Sideshow Theatre goes into the heart of The Ridiculous Darkness | Theater Review | Chicago Reader

Sideshow Theatre goes into the heart of The Ridiculous Darkness 

The horror! The horror!

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Jonathan L. Green

Wolfram Lotz's fractured take on Joseph Conrad's Heart of Darkness (and its famous cinematic version, Apocalypse Now) started out as a radio script, inspired by the 2010 trial of Somali pirates in Hamburg. In Sideshow Theatre Company's hallucinatory staging of Lotz's script (translated by Daniel Brunet and adapted by director Ian Damont Martin), we're thrust into a disjointed world that moves between "Oaktown" (aka Oakland, California), where a young pirate (Meagan Dilworth) faces trial and offers a meandering explanation to the court, and a dark river journey straight out of Conrad.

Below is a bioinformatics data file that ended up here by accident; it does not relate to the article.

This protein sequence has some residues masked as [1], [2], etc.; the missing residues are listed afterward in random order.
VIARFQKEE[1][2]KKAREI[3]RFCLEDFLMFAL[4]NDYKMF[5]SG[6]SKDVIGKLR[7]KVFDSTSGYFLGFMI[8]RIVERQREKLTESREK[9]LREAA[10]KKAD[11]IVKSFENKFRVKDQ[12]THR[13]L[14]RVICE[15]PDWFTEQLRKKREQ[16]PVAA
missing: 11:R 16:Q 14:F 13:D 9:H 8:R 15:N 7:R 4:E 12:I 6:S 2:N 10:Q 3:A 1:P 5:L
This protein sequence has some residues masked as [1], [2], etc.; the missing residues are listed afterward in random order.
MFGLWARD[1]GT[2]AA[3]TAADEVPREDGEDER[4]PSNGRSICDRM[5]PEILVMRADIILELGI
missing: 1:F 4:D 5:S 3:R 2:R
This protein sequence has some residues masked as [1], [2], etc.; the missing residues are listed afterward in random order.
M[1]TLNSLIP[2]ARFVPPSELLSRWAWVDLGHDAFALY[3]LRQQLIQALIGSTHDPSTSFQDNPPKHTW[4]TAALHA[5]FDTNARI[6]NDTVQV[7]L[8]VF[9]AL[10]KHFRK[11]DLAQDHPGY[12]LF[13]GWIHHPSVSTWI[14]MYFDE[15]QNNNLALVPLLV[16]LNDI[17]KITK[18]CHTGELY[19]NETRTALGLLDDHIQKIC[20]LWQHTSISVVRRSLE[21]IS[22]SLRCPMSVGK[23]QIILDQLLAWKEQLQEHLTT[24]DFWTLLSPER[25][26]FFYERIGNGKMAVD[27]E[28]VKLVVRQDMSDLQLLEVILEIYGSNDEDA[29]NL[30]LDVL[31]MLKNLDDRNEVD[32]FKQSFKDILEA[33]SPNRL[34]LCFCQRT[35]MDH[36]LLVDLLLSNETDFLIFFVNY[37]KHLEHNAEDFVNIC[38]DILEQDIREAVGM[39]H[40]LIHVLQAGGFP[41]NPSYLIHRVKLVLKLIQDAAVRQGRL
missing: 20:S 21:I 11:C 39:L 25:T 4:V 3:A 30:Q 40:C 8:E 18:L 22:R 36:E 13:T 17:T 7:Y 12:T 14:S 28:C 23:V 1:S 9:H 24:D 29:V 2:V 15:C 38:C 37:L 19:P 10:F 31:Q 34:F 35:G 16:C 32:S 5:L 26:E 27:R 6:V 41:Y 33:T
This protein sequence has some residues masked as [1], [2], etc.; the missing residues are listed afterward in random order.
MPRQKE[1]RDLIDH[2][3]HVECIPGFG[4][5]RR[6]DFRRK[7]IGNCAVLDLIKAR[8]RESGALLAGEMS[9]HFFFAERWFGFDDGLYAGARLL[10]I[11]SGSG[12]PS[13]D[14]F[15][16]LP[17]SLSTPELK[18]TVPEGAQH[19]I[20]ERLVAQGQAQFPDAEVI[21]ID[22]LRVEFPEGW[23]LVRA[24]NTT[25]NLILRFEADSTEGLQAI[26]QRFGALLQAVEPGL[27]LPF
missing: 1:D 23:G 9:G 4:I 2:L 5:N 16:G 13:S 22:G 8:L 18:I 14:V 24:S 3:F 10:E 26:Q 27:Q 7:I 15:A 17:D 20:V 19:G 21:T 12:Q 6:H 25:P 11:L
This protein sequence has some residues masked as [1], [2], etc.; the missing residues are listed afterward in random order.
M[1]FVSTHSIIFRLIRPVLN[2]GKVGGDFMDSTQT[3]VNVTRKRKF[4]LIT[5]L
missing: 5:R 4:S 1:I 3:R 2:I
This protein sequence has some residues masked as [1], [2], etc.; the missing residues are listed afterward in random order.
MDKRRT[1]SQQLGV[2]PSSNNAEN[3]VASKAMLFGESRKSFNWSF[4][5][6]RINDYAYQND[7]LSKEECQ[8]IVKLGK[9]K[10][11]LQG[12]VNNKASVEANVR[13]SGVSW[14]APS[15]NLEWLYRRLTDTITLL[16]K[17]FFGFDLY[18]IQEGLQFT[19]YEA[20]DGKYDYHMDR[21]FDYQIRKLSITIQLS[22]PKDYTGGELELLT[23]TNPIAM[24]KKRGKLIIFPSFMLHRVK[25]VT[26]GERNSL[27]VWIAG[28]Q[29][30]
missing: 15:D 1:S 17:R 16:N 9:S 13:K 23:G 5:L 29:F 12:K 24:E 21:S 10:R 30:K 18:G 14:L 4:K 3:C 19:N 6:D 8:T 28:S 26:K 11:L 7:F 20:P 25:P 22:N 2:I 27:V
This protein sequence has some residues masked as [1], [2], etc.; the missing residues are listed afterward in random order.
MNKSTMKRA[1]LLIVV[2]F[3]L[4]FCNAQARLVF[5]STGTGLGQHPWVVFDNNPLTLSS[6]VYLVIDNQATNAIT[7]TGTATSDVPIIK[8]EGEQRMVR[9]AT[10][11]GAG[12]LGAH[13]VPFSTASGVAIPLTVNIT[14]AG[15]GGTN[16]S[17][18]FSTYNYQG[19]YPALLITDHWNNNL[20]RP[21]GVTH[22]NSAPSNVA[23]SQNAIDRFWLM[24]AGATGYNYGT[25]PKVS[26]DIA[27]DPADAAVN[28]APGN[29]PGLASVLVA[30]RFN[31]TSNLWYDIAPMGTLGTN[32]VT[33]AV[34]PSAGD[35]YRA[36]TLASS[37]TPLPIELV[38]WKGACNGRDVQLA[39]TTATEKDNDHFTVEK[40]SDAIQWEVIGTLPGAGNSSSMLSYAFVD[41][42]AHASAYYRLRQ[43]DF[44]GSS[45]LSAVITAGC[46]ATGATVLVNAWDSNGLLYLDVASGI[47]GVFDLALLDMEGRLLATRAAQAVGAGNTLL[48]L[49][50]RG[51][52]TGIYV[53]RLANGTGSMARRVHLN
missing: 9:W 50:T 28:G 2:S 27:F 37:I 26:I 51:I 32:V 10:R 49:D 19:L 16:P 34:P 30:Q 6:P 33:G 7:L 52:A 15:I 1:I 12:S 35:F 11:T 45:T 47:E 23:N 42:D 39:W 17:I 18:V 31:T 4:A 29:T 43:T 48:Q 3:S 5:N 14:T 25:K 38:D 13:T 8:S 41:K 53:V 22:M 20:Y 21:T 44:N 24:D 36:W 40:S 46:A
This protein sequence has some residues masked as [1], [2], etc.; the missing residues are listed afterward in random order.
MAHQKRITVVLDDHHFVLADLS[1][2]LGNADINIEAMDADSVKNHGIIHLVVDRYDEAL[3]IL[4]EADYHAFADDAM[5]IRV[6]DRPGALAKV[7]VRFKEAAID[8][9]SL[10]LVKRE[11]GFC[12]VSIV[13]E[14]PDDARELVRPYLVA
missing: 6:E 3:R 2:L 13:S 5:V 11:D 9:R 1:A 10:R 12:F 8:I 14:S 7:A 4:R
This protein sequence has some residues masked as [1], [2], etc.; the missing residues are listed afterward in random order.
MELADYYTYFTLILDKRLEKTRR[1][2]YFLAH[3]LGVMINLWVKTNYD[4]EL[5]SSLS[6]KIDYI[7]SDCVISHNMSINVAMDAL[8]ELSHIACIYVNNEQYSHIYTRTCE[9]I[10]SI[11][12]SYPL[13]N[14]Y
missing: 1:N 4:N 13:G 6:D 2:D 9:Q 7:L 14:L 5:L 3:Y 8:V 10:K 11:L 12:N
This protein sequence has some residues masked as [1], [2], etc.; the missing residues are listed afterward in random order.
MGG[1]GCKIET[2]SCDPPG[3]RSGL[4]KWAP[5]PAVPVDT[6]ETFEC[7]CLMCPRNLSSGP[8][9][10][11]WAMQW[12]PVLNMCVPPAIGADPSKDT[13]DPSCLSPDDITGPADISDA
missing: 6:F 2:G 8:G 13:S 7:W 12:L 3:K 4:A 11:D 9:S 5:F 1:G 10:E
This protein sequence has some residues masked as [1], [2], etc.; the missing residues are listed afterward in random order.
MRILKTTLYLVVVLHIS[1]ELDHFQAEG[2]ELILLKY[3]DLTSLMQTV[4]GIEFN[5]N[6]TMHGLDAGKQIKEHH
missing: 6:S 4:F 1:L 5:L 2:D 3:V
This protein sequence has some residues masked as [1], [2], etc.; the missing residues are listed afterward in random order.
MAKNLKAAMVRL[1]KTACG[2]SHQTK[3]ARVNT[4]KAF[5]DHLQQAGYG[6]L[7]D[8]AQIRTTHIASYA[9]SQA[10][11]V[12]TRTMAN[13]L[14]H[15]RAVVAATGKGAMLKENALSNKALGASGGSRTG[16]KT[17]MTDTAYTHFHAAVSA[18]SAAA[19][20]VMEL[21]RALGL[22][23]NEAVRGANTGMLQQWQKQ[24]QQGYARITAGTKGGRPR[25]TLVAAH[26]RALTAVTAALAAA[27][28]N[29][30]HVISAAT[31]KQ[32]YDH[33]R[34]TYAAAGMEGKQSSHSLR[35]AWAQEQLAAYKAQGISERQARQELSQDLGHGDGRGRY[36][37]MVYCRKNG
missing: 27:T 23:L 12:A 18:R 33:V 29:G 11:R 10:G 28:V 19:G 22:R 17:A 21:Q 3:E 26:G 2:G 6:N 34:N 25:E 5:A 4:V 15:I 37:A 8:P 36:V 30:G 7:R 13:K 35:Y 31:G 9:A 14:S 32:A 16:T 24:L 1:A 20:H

With a combination of physical theater and dance, projections, sound, and a nimble ensemble playing a variety of roles, Martin's staging keeps us off balance and occasionally befuddled. But as Lotz's story becomes less about piracy and more about state-sanctioned violence in the age of Black Lives Matter, it takes on more urgency and clarity. The dynamic between RjW Mays's stolid Sergeant Pellner, sent to liquidate a mysterious rogue colonel, and his eager-to-please-but-fearful assistant, Stefan Dorsch (Brittani Yawn) jackknifes between small humorous interludes and growing clammy desperation.

This is a show that works better in pieces than as a whole. Some of the discursive moments distract just as we feel we're getting to, well, the heart of the dark matter. But Martin mostly knows how to ratchet up the tension effectively. By the end, we're overwhelmed with a barrage of images and sounds that leave us questioning the very nature of justice itself.   v

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